When the larvae are ready to pupate between late winter, early spring, they will march single file down the tree to the ground where they disperse looking for somewhere to continue their life cycle, often burrowing just below the surface.

Unfortunately, you don’t have to visit a forest to put yourself in harm’s way. Many of the parks and communal areas in Spain feature pine trees meaning that you can just as easily find them in urban areas.

Although many of the local councils will spray down the local municipal parks to prevent their spread, this isn’t always enough to keep them completely at bay. A brief search on the web will reveal many horror stories of dog owners losing their best friends after coming into contact with the caterpillars. In some cases, animals may need to have their tongues or parts of their lips amputated as a result. A horrible thought!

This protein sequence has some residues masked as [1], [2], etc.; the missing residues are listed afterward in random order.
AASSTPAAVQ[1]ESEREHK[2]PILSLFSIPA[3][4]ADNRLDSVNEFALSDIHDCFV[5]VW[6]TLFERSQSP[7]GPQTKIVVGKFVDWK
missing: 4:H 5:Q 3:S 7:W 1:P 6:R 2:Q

The dangers of the processionary caterpillar cannot be understated. The barbed hairs on their bodies are often fatal to dogs who either decide to eat one of the insects or sniff the hairs which can also be propelled by the caterpillar in an attempt to protect itself.

The hairs or bristles contain an urticating protein called Thaumetopoein which can in minor cases cause skin irritation or a rash much like that experienced after rubbing a stinging nettle. An antihistamine cream will usually be enough to alleviate the symptoms.

In more severe cases, humans can experience allergic reactions or respiratory problems. Asthmatics are particularly vulnerable and at risk of having a severe attack.

If you walk your dog in wooded areas, it is advisable to keep them on a tight lead at all times to make sure they don’t come into contact with the insects.

Loose hairs that can lie on the floor are also highly toxic as they will get caught in a dog's paw. The dog will then attempt to clean them which transfers the hairs to its tongue resulting in vomiting, swelling of the tongue and potentially suffocation.

If possible, avoid walking your dogs in wooded areas, especially during Spring.

 

Take a moment to watch this short video on the caterpillars.

 

 

When is Processionary Caterpillar Season?

Between December and April, the larvae will make their way to the ground in order to pupate and eventually turn into moths between May and July.